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I'm helping a student prepare for the SAT Latin subject test, which includes a short reading passage followed by multiple-choice questions. It would be useful to have a few sample passages that we can go over for practice, either from the SAT itself or passages of similar length and level. Is there a good online source for this?

For those unfamiliar with the SAT Latin test, below are the sample passage and questions from the student guide. It would be great to find passages with practice questions, but just some online practice passages that we can read through together would be helpful too.

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  • Licetne discipulis dictionario uti?
    – d_e
    Jun 3 at 21:55
  • @d_e Non puto...
    – TKR
    Jun 3 at 22:21
  • Out of curiosity, at what age do children normally take this test?
    – Cerberus
    Jun 4 at 21:59
  • 1
    @TKR I assume that means students would be 18, but I'm not certain – 'college admissions' is very country-dependent.
    – dbmag9
    Jun 5 at 8:42
  • 1
    @dbmag9 18 generally.
    – TKR
    Jun 6 at 17:53
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The National Latin Exam includes very similar types of multiple-choice comprehension questions linked to a short passage in Latin. Some years' worth of past exams are available for free online. I once used these when I was helping a student prepare for the Latin SAT.

The following example shows part of the relevant section of the Latin III–IV Prose exam from 2013.

Reading comprehension questions from the 2013 Latin III-IV Prose NLE

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The level and question style won't match perfectly, but you could still benefit from using English/Welsh GCSE/AS/A-Level past papers:

GCSE for example available here. The GCSE grade system switched in 2016 (from A*–E to 9–1), so you will find that papers before the change are structured differently but at a similar level.

The paper you want is the Language paper (on the page I linked, you can find one under 'Sample Assessment Materials', many under 'Withdrawn Qualification Materials', and another under 'Question papers, markschemes and reports > 2018').

Screenshot of Passage 1 from the current GCSE Latin specimen Language paper.

AS/A-Level for example available here. AS is a lower qualification than A-Level, although I don't know how the differences manifest at the level of prose comprehension. The AS paper you want is the Language paper; the A-Level paper you want is 'Prose composition or comprehension'.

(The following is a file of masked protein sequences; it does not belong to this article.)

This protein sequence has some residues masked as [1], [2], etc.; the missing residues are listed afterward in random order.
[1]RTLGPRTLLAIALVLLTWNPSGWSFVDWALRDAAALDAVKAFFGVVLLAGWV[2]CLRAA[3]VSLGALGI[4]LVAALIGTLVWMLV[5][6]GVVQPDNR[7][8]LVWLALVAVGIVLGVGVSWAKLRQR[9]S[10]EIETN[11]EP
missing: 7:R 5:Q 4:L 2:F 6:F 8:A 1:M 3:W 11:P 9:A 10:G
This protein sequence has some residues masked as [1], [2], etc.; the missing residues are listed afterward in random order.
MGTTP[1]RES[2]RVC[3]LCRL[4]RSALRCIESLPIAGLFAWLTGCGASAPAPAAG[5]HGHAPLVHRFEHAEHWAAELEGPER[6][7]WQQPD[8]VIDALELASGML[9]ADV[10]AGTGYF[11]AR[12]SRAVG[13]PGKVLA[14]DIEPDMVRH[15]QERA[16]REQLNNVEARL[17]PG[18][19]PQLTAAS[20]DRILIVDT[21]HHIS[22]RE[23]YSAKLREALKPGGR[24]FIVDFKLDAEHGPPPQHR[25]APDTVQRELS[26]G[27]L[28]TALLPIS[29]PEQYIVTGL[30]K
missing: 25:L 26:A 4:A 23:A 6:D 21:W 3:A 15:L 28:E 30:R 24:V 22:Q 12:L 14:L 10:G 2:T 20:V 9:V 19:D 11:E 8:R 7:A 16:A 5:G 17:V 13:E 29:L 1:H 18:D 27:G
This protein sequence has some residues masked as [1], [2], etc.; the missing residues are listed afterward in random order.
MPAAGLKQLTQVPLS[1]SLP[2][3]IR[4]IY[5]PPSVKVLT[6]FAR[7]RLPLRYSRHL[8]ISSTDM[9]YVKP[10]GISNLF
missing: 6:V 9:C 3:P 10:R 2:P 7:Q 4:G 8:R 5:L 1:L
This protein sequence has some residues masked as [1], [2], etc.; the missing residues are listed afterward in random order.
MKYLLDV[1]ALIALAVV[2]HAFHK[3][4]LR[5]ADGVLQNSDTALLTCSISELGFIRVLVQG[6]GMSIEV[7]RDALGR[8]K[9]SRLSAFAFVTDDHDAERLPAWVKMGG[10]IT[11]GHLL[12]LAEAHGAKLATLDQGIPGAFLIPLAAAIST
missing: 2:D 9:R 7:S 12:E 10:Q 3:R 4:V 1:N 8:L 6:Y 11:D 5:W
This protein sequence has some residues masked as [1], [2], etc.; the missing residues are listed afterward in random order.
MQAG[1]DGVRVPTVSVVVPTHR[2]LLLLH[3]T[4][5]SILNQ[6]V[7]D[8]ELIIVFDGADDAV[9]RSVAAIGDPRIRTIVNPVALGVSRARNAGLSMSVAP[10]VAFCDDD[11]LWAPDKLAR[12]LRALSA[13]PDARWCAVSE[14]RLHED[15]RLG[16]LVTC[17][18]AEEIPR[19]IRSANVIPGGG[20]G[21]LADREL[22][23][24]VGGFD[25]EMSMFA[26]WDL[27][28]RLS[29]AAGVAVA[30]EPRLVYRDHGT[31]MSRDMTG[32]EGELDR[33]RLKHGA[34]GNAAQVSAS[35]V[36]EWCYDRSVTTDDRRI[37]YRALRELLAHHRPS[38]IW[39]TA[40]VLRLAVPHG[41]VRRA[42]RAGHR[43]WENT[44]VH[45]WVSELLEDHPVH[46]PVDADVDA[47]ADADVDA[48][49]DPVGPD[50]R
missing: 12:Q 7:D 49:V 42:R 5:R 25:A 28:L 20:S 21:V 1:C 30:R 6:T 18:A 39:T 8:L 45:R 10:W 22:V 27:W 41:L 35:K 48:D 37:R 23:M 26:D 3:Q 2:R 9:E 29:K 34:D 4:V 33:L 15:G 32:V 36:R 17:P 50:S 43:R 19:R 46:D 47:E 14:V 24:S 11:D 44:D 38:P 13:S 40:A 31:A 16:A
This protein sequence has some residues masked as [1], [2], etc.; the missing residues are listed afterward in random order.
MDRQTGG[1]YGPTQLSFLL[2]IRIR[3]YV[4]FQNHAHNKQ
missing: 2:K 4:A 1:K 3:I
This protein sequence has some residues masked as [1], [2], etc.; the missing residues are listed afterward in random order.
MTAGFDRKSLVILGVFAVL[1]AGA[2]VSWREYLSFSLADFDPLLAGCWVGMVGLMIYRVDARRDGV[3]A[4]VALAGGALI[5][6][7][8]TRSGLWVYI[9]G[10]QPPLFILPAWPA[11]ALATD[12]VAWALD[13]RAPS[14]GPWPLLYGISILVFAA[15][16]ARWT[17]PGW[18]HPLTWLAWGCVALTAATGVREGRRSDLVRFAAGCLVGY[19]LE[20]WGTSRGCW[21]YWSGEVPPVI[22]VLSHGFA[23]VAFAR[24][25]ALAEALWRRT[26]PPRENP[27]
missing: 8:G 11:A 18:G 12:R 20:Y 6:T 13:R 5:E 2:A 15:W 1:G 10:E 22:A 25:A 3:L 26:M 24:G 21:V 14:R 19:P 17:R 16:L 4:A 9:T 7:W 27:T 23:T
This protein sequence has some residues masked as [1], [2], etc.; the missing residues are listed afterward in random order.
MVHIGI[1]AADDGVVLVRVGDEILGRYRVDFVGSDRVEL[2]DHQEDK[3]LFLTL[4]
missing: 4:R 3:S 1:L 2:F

(The connection between AS and A-Levels has changed in the last few years; previously students typically took AS exams after one year and A2/A-Level exams after a second year which would combine to form an A-Level qualification. Now the A-Level is a continuous two-year course, with the AS an independent course of roughly half the volume.)

Screenshot of Passage 1 from the current A-Level Latin specimen Prose composition and comprehension paper.

You could always use the passages and make your own questions if the style isn't quite right. I'd be interested to hear how the level compares between the SAT and these qualifications.

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  • Do you know at what age children normally take this test? Just curious.
    – Cerberus
    Jun 4 at 22:22
  • @Cerberus The vast majority would be 16 for GCSEs, 17 for AS (if they take them), 18 for A-Levels. At 16 they would generally have studied Latin for 3–5 years depending on the school.
    – dbmag9
    Jun 4 at 22:26
  • Thanks! So what levels are the texts in your answer? The first one is 16, the second one 17 or 18?
    – Cerberus
    Jun 4 at 23:40
  • @Cerberus The first is from a GCSE paper, so 16; the second is from an A-Level paper, so 18.
    – dbmag9
    Jun 5 at 8:41
  • Thanks. So I see there are some small changes in the latter, mainly words that have been replaced with commoner synonyms, and the occasional simpler construction. I wonder why they do that: in Dutch exams, this is never done. From ca. age 16, pupils read original authors (usually beginning with Ovid). This is probably compensated by giving a bit more assistance in the margin.
    – Cerberus
    Jun 5 at 13:57

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